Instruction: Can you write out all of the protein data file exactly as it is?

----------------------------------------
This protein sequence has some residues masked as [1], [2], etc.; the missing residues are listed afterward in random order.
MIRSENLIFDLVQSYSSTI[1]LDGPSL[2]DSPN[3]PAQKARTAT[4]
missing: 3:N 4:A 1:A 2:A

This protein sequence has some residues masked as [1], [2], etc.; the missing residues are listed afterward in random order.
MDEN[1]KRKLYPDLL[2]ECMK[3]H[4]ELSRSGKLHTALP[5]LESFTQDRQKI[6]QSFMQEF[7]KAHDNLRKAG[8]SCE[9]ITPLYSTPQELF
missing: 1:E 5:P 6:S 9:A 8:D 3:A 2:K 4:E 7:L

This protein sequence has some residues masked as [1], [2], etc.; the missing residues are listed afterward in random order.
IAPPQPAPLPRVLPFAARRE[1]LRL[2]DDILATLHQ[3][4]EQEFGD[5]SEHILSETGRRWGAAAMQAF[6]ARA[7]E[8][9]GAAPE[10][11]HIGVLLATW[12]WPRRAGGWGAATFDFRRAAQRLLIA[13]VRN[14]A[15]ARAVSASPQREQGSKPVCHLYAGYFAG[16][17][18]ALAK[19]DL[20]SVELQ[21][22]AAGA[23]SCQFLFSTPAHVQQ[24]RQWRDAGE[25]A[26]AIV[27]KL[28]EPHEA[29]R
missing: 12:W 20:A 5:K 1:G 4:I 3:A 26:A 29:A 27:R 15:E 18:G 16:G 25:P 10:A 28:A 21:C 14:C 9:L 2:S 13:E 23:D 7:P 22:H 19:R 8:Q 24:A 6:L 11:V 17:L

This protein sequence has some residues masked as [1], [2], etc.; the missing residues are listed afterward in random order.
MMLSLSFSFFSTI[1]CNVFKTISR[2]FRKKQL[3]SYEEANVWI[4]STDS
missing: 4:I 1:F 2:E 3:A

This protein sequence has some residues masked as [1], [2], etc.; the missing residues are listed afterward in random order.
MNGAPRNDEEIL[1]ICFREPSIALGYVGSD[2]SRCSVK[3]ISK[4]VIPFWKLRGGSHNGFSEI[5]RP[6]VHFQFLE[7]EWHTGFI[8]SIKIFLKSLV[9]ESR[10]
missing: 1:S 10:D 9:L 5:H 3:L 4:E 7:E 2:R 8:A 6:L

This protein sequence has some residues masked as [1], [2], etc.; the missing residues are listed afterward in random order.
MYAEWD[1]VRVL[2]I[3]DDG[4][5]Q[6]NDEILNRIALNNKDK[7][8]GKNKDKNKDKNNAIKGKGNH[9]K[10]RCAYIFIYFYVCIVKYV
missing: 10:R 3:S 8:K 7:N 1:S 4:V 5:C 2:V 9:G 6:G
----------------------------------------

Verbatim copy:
This protein sequence has some residues masked as [1], [2], etc.; the missing residues are listed afterward in random order.
MIRSENLIFDLVQSYSSTI[1]LDGPSL[2]DSPN[3]PAQKARTAT[4]
missing: 3:N 4:A 1:A 2:A

This protein sequence has some residues masked as [1], [2], etc.; the missing residues are listed afterward in random order.
MDEN[1]KRKLYPDLL[2]ECMK[3]H[4]ELSRSGKLHTALP[5]LESFTQDRQKI[6]QSFMQEF[7]KAHDNLRKAG[8]SCE[9]ITPLYSTPQELF
missing: 1:E 5:P 6:S 9:A 8:D 3:A 2:K 4:E 7:L

This protein sequence has some residues masked as [1], [2], etc.; the missing residues are listed afterward in random order.
IAPPQPAPLPRVLPFAARRE[1]LRL[2]DDILATLHQ[3][4]EQEFGD[5]SEHILSETGRRWGAAAMQAF[6]ARA[7]E[8][9]GAAPE[10][11]HIGVLLATW[12]WPRRAGGWGAATFDFRRAAQRLLIA[13]VRN[14]A[15]ARAVSASPQREQGSKPVCHLYAGYFAG[16][17][18]ALAK[19]DL[20]SVELQ[21][22]AAGA[23]SCQFLFSTPAHVQQ[24]RQWRDAGE[25]A[26]AIV[27]KL[28]EPHEA[29]R
missing: 12:W 20:A 5:K 1:G 4:I 3:A 26:A 29:A 27:R 15:E 18:G 16:G 25:P 10:A 28:A 21:C 14:C 9:L 2:S 13:E 23:D 7:P 22:H 19:R 8:Q 24:A 6:L 11:V 17:L

This protein sequence has some residues masked as [1], [2], etc.; the missing residues are listed afterward in random order.
MMLSLSFSFFSTI[1]CNVFKTISR[2]FRKKQL[3]SYEEANVWI[4]STDS
missing: 4:I 1:F 2:E 3:A

This protein sequence has some residues masked as [1], [2], etc.; the missing residues are listed afterward in random order.
MNGAPRNDEEIL[1]ICFREPSIALGYVGSD[2]SRCSVK[3]ISK[4]VIPFWKLRGGSHNGFSEI[5]RP[6]VHFQFLE[7]EWHTGFI[8]SIKIFLKSLV[9]ESR[10]
missing: 1:S 10:D 9:L 5:H 3:L 4:E 7:E 2:R 8:A 6:L

This protein sequence has some residues masked as [1], [2], etc.; the missing residues are listed afterward in random order.
MYAEWD[1]VRVL[2]I[3]DDG[4][5]Q[6]NDEILNRIALNNKDK[7][8]GKNKDKNKDKNNAIKGKGNH[9]K[10]RCAYIFIYFYVCIVKYV
missing: 10:R 3:S 8:K 7:N 1:S 4:V 5:C 2:V 9:G 6:G